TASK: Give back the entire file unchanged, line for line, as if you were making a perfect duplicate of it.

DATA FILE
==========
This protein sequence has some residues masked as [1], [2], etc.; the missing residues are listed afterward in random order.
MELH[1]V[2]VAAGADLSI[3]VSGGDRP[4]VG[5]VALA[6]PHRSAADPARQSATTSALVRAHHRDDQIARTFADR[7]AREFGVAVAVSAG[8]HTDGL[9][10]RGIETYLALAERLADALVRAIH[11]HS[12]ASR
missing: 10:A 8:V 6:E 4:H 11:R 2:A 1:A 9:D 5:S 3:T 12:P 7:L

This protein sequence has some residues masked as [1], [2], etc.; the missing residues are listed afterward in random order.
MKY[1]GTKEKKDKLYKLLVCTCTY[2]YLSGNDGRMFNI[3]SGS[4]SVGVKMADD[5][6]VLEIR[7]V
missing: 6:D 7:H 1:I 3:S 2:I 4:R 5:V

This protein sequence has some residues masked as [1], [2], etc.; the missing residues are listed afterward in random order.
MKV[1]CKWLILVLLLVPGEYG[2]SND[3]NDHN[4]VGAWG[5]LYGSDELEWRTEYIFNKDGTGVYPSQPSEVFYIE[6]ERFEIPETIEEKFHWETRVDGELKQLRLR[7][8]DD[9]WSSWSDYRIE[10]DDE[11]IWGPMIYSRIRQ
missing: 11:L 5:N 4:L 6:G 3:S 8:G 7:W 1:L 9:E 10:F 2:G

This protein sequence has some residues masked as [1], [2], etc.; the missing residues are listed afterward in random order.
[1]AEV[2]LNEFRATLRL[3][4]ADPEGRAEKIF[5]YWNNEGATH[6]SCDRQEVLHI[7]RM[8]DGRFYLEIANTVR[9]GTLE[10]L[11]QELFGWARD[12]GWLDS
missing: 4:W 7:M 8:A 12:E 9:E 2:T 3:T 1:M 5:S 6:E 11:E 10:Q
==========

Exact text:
This protein sequence has some residues masked as [1], [2], etc.; the missing residues are listed afterward in random order.
MELH[1]V[2]VAAGADLSI[3]VSGGDRP[4]VG[5]VALA[6]PHRSAADPARQSATTSALVRAHHRDDQIARTFADR[7]AREFGVAVAVSAG[8]HTDGL[9][10]RGIETYLALAERLADALVRAIH[11]HS[12]ASR
missing: 10:A 8:V 6:E 4:H 11:R 2:A 1:A 9:D 5:S 3:T 12:P 7:L

This protein sequence has some residues masked as [1], [2], etc.; the missing residues are listed afterward in random order.
MKY[1]GTKEKKDKLYKLLVCTCTY[2]YLSGNDGRMFNI[3]SGS[4]SVGVKMADD[5][6]VLEIR[7]V
missing: 6:D 7:H 1:I 3:S 2:I 4:R 5:V

This protein sequence has some residues masked as [1], [2], etc.; the missing residues are listed afterward in random order.
MKV[1]CKWLILVLLLVPGEYG[2]SND[3]NDHN[4]VGAWG[5]LYGSDELEWRTEYIFNKDGTGVYPSQPSEVFYIE[6]ERFEIPETIEEKFHWETRVDGELKQLRLR[7][8]DD[9]WSSWSDYRIE[10]DDE[11]IWGPMIYSRIRQ
missing: 11:L 5:N 4:L 6:G 3:S 8:G 7:W 1:L 9:E 10:F 2:G

This protein sequence has some residues masked as [1], [2], etc.; the missing residues are listed afterward in random order.
[1]AEV[2]LNEFRATLRL[3][4]ADPEGRAEKIF[5]YWNNEGATH[6]SCDRQEVLHI[7]RM[8]DGRFYLEIANTVR[9]GTLE[10]L[11]QELFGWARD[12]GWLDS
missing: 4:W 7:M 8:A 12:E 9:E 2:T 3:T 1:M 5:S 6:E 11:E 10:Q